Hosea Kutako is Namibia’s and Windhoek’s international airport named after an early Namibian nationalist leader and Herero leader. It is situated 1720 m above sea level some 45 km’s east of Windhoek with a very long runway 08/26 of 4530 meters and a shorter runway 16/34 of 1520 meters.
Today the airport has a new terminal building that looks like any typical terminal building around the world. It has a hall for departures…
…and another one for arrivals.
Not far east of it is another terminal building…
…that looks interesting.
It has very distinct architectural features…
…that are replicated in the nearby fuel station.
The airport opened 1964 as “Windhoek JG Strijdom Airport”, named after the former South African Prime Minister (between 1954 and 1958) who was one of the strongest proponents for apartheid. The name of the airport was first used by the city airport that is now called Eros Airport.
A few years after the opening of the airfield the new terminal building was ready. In the same way as the building of the new terminal building at Eros airport the new airport’s terminal building was constructed by apartheid principles.
This time however the instructions were more strict. Namibia (by then “South West Africa”) was a mandatory territory under South African governance and although whites and non-whites were to be separated all areas should be “equal” in all respects.
Today the entrance is closed but I was able to peek through the stained windows. In those days the architect did note that ‘the non-white passenger traffic…was almost nil …’ but still designed the building with a parallel concourse for “the blacks” and with a secluded cafeteria and promenade deck.
The areas for “the blacks” were smaller but the instructions from the authorities were met: the materials and standards used were the same.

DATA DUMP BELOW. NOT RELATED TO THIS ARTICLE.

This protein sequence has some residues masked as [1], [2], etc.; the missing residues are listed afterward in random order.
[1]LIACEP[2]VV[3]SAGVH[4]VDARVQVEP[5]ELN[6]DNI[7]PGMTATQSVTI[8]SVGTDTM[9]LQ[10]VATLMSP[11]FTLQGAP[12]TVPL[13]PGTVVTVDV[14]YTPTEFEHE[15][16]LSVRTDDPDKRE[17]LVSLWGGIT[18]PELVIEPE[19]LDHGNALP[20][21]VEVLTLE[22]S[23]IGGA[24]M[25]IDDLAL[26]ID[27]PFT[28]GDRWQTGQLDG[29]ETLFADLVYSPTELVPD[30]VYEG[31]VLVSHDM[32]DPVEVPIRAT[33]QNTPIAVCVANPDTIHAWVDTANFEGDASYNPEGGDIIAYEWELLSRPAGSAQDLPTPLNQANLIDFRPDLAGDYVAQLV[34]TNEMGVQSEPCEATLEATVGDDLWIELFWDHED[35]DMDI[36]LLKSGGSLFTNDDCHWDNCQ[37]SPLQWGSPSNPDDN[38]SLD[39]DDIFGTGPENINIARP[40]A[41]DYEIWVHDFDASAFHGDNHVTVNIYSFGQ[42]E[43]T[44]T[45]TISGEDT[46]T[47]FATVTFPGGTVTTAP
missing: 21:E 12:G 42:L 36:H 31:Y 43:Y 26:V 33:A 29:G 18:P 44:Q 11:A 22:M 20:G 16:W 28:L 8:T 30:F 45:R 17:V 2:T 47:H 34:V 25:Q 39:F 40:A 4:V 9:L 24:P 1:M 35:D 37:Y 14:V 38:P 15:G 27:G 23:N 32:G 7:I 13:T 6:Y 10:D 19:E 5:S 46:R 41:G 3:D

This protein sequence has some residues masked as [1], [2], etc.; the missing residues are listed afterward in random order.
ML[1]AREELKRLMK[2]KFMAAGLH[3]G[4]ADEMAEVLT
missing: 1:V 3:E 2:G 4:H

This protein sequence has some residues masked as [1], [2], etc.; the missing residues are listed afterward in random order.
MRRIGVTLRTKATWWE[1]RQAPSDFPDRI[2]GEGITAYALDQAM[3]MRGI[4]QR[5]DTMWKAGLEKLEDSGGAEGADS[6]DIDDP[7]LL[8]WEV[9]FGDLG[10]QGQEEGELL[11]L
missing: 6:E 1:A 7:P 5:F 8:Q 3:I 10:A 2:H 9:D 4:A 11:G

At Eros the secluded “non-European” promenade deck was turned away from the airport but here on the new aerodrome both decks are facing the apron and the runway. If you scroll up for the black and white photo above you can see a smaller “view deck” to the left for “non-Europeans” and a larger one to the right for “Europeans”.
At the time of designing there was a proposal to build a “subway” to have “the blacks” pass below “the whites”. The original name for the airport was appropriate…
It seems that factors like very few black passengers at the time and the fact that all flights were non-segregated made these arrangements rather absurd and they were probably not used for a very long time.
It is a bit sad because in spite of it’s disturbing history this is a beautiful building with a lot of remarkable 1960-ish details. When I looked in through the windows I sort of expected James Bond in Sean Connery’s version to come walking elegantly dressed in his 1960’s suit and with a nonchalant smile as he ordered his Martini “shaken, not stirred”…
Read more about “Apartheid Politics and Architecture in South Africa“